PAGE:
Air Pollution as a Climate Forcing: A Workshop
Day 2 Presentations
AERONET: Ground-based Aerosol Characterization
Brent Holben+, Oleg Dubovik+, Tom Eck+, Alexander Smirnov+,
Anne Vermeulen+, I. Slutsker+, Philippe Goloub*
+ NASA Goddard Space Flight Center, Greenbelt, MD, U.S.A.
* Lab. d'Optique Atmos., CNRS, Univ. de Sciences et Techniques de Lille, France
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AERONET is a collaborative internationally federated network of globally distributed automatic sun-sky radiometers located in ~125 long-term key locations that are representative of diverse aerosol conditions (see NASA's MODIS "Blue Marble" map above showing AERONET sites in red). Both direct sun and diffuse sky directional radiance measurements taken throughout the daylight hours are utilized to characterize total column integrated aerosol optical properties. The spectral aerosol optical depths (340 to 1020 nm in 7 wavelengths) and radiatively effective column integrated size distributions, complex refractive indices, and single scattering albedo are retrieved from these measurements. The AERONET spectral aerosol optical depth (AOD, τaλ) measurements are highly accurate (~0.01 uncertainty) and are used to validate satellite retrievals of AOD from all the current satellite sensor systems, including MODIS, TOMS, SeaWiFS, MISR, and AVHRR. These data have also provided validation for global radiation and transport models. Additionally the aerosol size distributions and single scattering albedo (ω0λ) retrievals from AERONET have also been and continue to be utilized in algorithm development for some of these sensors, such as MODIS and TOMS.
Multi-year averages of aerosol optical properties for selected biomass burning aerosol sites are shown in the figures above as an example of the aerosol characterization that AERONET monitoring provides. More than 80% of global biomass burning occurs in the tropics and AERONET has long monitored sites in Brazil and Zambia that are located in major biomass burning regions. All sites shown in the figure exhibit peak biomass burning AOD for approximately 2-3 months, and levels above background for ~4-6 months. The background AOD levels in non-burning months are below 0.10 at most of these sites, very similar to the background AOD levels over many oceanic regions. The magnitude of aerosol absorption (single scattering albedo) of the smoke at these sites shows a wide range of regional variability, mainly due to the amount of black carbon (BC) in the smoke. The greatest absorption (lowest SSA) occurs at the southern African savanna site as a result of the high percentage of combustion that occurs in the flaming versus the smoldering phase (much grass burning) that results in greater BC production. The lowest absorption was measured in the two forest regions and was very similar even though these forest types are very different from each other (Amazonian forest versus Canadian boreal forest). It is likely that the smoldering phase of combustion is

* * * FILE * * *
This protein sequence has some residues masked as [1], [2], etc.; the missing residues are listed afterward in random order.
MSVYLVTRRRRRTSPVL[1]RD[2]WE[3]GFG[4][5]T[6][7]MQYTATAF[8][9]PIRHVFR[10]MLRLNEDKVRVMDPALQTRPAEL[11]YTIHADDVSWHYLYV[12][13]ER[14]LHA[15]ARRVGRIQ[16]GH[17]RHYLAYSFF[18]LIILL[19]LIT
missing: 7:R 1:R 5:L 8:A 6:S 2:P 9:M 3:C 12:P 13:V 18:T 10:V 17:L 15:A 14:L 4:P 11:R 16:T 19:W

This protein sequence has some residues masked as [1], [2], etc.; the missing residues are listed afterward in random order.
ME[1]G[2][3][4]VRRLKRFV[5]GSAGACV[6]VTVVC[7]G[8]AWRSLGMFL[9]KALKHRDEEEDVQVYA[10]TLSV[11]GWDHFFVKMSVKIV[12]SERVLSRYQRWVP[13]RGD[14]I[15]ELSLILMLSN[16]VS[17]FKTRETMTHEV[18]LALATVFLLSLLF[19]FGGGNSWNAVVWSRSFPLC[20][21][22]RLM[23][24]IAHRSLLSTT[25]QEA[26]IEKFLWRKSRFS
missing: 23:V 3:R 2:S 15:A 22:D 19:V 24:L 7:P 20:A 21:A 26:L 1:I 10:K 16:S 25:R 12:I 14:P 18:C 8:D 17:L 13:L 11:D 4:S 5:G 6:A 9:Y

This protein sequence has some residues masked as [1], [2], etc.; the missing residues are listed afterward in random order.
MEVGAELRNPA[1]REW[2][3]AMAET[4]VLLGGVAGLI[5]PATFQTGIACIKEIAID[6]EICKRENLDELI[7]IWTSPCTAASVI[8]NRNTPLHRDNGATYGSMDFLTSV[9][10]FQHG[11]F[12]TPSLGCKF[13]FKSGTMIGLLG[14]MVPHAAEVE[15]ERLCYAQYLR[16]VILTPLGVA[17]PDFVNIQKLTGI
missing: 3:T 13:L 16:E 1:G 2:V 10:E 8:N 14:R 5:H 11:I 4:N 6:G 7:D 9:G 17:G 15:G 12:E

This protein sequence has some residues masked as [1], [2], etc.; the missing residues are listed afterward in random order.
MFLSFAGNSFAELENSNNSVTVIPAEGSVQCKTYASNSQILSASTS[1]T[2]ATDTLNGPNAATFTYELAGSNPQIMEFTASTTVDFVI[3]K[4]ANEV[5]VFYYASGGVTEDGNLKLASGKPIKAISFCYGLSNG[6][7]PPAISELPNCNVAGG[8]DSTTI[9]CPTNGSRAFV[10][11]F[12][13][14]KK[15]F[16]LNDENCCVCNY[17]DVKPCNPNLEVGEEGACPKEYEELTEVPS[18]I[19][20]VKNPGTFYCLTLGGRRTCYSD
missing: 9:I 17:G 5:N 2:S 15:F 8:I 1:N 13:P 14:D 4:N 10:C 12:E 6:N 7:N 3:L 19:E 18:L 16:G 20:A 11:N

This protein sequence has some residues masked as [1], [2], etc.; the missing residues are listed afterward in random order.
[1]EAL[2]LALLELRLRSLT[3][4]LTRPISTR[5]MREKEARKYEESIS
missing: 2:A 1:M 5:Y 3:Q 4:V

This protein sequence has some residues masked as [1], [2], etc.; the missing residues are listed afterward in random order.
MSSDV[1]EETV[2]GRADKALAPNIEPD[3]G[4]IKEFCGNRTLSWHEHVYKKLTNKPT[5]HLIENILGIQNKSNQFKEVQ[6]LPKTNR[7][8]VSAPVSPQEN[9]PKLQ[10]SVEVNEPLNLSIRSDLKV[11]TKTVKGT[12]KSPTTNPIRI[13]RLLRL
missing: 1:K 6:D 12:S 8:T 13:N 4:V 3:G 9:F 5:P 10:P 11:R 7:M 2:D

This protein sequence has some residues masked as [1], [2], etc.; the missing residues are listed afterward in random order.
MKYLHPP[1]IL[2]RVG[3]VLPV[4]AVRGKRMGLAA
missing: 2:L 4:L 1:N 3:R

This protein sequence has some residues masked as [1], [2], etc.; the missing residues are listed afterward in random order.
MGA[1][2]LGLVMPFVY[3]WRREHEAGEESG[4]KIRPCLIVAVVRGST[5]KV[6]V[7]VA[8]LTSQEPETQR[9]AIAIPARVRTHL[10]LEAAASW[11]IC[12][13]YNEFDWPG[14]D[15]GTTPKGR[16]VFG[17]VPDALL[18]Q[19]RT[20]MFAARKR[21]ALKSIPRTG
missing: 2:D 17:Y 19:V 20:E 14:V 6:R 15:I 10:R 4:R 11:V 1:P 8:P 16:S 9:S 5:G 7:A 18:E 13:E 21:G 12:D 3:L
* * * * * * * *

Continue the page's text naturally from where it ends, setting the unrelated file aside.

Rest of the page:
more dominant in the production of smoke from the burning of woody fuels at these sites. The SSA is intermediate at the South American cerrado (savanna-like) site since the smoke at this site is a combination produced from both local burning (more flaming phase) and long-range transport from forest burning regions to the north. The aerosol size distributions from all of the biomass burning sites are dominated by accumulation mode particles, however the sub-micron particle size is somewhat smaller in the savanna and cerrado sites due perhaps as a result of the phase of combustion, but also possibly due to differences in aerosol aging, fire intensity, and ambient relative humidity and temperature.
AERONET's global distribution yields similar characterizations, aerosol climatologies and aerosol models for marine, urban/industrial, aeolian dust, biogenic, arctic and mixtures of these aerosol types. The oral presentation will focus on monthly climatology of aerosol optical depth (τaλ), single scattering albedo (ω0λ) and absorption optical depth [τaλ*(1-ω0.λ)] for regionally representative sites to illustrate the applicability to radiative forcing, public health and long term environmental impacts.
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